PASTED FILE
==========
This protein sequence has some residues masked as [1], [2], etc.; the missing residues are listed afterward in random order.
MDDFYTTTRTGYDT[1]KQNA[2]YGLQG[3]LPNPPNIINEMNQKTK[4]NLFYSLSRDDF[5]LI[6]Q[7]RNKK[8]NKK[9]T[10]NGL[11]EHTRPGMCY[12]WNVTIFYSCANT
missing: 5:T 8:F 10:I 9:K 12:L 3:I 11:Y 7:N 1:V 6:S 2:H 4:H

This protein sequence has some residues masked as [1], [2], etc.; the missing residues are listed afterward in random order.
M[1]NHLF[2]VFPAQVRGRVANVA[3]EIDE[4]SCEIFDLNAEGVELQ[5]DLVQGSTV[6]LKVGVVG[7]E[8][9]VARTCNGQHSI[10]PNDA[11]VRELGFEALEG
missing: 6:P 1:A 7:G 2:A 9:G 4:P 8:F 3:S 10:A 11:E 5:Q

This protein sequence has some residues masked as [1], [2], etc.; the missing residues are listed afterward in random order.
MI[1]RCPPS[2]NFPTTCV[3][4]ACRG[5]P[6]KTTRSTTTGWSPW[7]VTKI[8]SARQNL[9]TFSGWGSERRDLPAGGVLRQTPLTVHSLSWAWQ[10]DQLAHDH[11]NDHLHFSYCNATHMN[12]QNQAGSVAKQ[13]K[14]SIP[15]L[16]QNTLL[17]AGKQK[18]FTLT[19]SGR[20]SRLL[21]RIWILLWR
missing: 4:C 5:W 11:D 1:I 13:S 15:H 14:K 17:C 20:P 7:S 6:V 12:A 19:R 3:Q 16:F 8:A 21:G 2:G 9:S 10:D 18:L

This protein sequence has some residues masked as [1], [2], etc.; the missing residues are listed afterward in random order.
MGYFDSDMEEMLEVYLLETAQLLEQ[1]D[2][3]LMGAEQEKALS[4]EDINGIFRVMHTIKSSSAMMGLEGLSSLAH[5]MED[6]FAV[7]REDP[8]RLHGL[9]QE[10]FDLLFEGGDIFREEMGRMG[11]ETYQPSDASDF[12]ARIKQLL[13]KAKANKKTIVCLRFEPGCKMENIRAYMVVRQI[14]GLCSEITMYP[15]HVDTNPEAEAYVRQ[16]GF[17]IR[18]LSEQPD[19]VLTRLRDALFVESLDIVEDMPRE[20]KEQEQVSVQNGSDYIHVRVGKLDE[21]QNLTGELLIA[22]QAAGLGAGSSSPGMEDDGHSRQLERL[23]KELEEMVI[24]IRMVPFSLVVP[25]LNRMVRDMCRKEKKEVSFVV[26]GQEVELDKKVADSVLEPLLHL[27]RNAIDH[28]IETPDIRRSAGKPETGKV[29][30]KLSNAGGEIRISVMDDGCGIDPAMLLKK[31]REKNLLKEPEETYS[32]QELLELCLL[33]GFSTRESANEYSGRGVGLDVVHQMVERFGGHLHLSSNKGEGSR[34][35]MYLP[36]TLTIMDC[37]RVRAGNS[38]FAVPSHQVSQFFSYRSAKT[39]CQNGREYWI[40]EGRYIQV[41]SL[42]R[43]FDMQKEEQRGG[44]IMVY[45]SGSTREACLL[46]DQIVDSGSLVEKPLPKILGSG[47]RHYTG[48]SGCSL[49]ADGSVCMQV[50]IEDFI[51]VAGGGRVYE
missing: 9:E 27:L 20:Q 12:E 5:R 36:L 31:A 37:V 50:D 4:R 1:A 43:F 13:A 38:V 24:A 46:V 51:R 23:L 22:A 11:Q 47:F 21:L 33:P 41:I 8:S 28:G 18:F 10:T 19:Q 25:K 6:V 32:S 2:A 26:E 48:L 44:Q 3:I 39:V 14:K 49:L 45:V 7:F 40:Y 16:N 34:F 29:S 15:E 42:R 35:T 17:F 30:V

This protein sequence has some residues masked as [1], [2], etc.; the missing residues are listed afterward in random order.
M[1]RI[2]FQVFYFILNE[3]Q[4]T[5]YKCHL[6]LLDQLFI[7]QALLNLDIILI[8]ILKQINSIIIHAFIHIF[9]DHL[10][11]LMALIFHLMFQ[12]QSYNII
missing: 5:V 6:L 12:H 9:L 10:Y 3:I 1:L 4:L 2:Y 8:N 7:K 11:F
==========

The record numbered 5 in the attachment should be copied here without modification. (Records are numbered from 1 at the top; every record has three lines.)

This protein sequence has some residues masked as [1], [2], etc.; the missing residues are listed afterward in random order.
M[1]RI[2]FQVFYFILNE[3]Q[4]T[5]YKCHL[6]LLDQLFI[7]QALLNLDIILI[8]ILKQINSIIIHAFIHIF[9]DHL[10][11]LMALIFHLMFQ[12]QSYNII
missing: 5:V 6:L 12:H 9:L 10:Y 3:I 1:L 4:L 2:Y 8:N 7:K 11:F